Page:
Public – All party members (Base).
Public Representative – Any party member elected for a position within the party (e.g. Executive Board or internal committees) or outside the party (e.g. Parliament, Government).
He, Him, His – She, Her, Hers.
2. Party Members
Regular member – Can make, discuss and vote on proposals. Can elect Public Representatives.
Public member – In addition, must disclose any conflict of interests. Can receive vote delegations. Can be a candidate for election as a Public Representative.
Public Representative – In addition, undertakes to operate transparently, in good faith, and according to the public’s will, inasmuch as this will is known or can be identified.
3. Election of Public Representatives and their discharge, vote delegation and withdrawal.
- Public Representative are elected in online confidential elections according to the mechanism of Liquid Feedback adapted to elections.
- A vote for a candidate to a position also means delegating the vote to that candidate for all votes on proposals made by the elected candidate to that position.
- A Public Representative must present every decision to be taken by him in his position as a proposal for public vote. In such a vote both the Representative and the un-elected candidates vote on behalf of all votes delegated to them during that election.
- Nevertheless, a voter can choose to vote in person in a specific vote and override the delegation, or withdraw the delegation completely if he lost faith in the candidate he elected.
- When electing a committee, e.g. the Executive Board, or an ad-hoc committee, the winner in the election will chair the committee, and the rest of the committee will be those ranked below him in the elections. Committee decisions are by simple majority, with each member having one vote, independently of how many votes were received during the elections.
- A committee will have an even number of members between 3 and 9. The size of the committee will be the minimal number of member which together have support of more than 50% of the votes, on condition that the following two candidates received no more than 15% of the votes. (quorum needed?)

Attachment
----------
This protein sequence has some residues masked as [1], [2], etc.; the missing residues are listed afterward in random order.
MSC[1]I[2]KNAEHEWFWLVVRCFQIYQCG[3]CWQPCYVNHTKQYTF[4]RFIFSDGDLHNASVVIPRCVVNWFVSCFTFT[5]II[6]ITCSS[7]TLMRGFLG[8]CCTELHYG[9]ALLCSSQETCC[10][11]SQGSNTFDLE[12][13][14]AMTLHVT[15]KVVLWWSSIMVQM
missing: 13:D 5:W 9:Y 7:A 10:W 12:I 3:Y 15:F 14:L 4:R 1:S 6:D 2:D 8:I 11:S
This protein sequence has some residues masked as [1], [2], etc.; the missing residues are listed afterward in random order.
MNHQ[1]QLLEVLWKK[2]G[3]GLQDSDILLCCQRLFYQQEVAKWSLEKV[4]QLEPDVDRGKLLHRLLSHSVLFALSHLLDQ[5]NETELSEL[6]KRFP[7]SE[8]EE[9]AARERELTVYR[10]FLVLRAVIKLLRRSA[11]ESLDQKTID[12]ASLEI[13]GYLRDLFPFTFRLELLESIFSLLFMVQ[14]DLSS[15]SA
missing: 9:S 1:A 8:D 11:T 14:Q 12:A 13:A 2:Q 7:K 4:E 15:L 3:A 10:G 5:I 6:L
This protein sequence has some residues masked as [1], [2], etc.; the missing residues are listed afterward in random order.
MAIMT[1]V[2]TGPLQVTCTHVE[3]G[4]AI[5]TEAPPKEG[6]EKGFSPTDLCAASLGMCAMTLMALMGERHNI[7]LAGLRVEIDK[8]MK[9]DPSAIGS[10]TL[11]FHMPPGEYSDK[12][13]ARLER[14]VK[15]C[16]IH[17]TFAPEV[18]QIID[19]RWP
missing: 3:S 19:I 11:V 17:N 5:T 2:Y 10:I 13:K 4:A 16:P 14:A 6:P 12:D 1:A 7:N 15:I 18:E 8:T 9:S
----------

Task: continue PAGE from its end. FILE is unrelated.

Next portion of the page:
- An elected Public Representative or committee, of which more than 50% of their delegated votes have been withdrawn are candidates for discharge, in a mechanism to be specified. In addition, the same mechanism should be used to discharge Public Representative who betrayed public faith by failing to disclose conflict of interests, not operating transparently, or not operating against the public’s will.
3. Party decision making process
- Elections of Public Representatives are confidential and without delegation.
- Votes by regular party members are confidential, and by public members public. The identity of delegated votes is confidential, but their quantity is public.
- Making proposals and discussing them is public.
- Proposals made by an elected committee do not need a quorum.
- An additional LQFB Policy (timeline) for proposals is added, timed policy, with an externally given deadline. Such a Policy is used by Public Representatives to ask for public vote on an issue with an external deadline (e.g. vote in Parliament or in a parliamentary committee). It can also be used to raise important issues timed with the Annual Party Convention, so that the discussion and vote will be synchronized with the discussions and votes in the Convention, so that Convention participants and non-participants can discuss and vote together.